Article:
Law enforcement is essential to virtually every aspect of wildlife conservation. It contributes to the National Wildlife Refuge System's efforts to manage ecosystems, save endangered species, conserve migratory birds, preserve wildlife habitat, restore fisheries, combat invasive species, and promote international wildlife conservation.
Law enforcement today focuses on potentially devastating threats to wildlife resources: illegal trade, unlawful commercial exploitation, habitat destruction, and environmental contaminants. The FWS Division of Law Enforcement investigates wildlife crimes, regulates wildlife trade, helps Americans understand and obey wildlife protection laws, and works in partnership with international, state, and tribal counterparts to conserve wildlife resources.
Stillwater NWR is patrolled by the US Fish and Wildlife Service law enforcement officer (primary Federal jurisdiction) and the Bureau of Land Management (cross-certified Federal jurisdiction), who have responsibility for upholding the Code of Federal Regulations and the United States Code. This includes enforcing the Migratory Bird Treaty Act, Bald and Golden Eagle Protection Act, Archeaological Resource Protection Act, Clean Water Act and the Endangered Species Act to name a few. Churchill County Sheriff's Department and Nevada Dept. of Wildlife (local and state jurisdiction) provide backup for specific incidents as needed.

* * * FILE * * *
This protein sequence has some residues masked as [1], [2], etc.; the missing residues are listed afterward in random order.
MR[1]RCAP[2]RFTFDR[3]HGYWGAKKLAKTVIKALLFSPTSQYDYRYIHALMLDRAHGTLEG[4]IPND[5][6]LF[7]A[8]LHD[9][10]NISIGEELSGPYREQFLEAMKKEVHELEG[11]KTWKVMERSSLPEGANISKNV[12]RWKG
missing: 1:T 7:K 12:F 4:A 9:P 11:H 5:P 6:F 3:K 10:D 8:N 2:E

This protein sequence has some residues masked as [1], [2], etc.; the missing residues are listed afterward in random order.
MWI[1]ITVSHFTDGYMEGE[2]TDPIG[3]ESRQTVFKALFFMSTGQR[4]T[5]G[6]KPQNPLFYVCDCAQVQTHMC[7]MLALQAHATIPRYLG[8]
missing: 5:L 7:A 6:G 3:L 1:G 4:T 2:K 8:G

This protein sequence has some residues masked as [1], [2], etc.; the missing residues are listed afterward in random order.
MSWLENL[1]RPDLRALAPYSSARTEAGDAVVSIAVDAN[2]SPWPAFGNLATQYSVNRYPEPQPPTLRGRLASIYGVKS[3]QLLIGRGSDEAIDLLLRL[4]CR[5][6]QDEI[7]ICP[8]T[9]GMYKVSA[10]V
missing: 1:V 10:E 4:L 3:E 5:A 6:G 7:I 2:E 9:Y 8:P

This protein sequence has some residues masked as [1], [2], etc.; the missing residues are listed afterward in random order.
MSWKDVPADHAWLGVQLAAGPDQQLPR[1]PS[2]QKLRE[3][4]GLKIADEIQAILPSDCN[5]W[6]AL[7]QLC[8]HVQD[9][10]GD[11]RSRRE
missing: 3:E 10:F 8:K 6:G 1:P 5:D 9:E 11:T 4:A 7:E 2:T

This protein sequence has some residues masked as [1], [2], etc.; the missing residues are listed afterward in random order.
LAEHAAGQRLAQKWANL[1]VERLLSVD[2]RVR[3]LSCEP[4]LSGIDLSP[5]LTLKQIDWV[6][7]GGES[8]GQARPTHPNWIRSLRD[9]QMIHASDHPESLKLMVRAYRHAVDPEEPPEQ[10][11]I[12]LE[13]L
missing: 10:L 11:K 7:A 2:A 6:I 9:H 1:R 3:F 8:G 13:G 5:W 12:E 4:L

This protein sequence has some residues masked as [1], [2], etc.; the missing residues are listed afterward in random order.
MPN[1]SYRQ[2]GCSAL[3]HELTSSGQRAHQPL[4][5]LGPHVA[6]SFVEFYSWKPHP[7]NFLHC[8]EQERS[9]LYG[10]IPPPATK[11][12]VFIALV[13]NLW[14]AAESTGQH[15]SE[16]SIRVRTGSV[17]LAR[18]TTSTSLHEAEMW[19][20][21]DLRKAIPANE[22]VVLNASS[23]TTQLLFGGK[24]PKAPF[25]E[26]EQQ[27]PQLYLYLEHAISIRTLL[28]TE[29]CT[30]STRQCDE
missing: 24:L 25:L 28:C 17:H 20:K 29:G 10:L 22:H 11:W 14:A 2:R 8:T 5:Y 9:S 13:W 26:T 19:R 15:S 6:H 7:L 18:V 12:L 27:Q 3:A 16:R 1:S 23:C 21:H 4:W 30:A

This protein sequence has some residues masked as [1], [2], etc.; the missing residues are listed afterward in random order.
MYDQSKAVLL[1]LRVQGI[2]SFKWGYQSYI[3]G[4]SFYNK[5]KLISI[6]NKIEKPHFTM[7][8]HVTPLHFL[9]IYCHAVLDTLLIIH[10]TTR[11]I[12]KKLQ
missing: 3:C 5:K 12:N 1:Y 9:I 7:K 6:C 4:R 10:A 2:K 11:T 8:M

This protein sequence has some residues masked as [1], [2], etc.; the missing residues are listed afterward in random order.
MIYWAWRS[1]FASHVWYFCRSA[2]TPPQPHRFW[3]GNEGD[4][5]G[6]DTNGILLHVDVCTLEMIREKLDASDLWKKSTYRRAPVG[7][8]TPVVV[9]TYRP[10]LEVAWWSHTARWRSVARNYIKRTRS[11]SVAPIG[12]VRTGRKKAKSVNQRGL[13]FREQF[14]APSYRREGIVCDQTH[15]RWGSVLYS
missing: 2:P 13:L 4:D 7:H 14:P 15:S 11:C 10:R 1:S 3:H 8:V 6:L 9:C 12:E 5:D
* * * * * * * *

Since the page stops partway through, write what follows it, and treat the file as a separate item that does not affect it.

Most common infractions occurring on the refuge are for off-road travel and resource damage, prohibited weapons use, artifact collection and wildlife/habitat disturbance. Please educate yourself before you travel on Federal lands as to the most current rules and regulations. It will make your visit more meaningful and less costly if the laws are followed.
Be prepared before you visit Stillwater NWR Complex. Ask, listen and learn. Click the link below for the local weather forecast to help you plan a visit.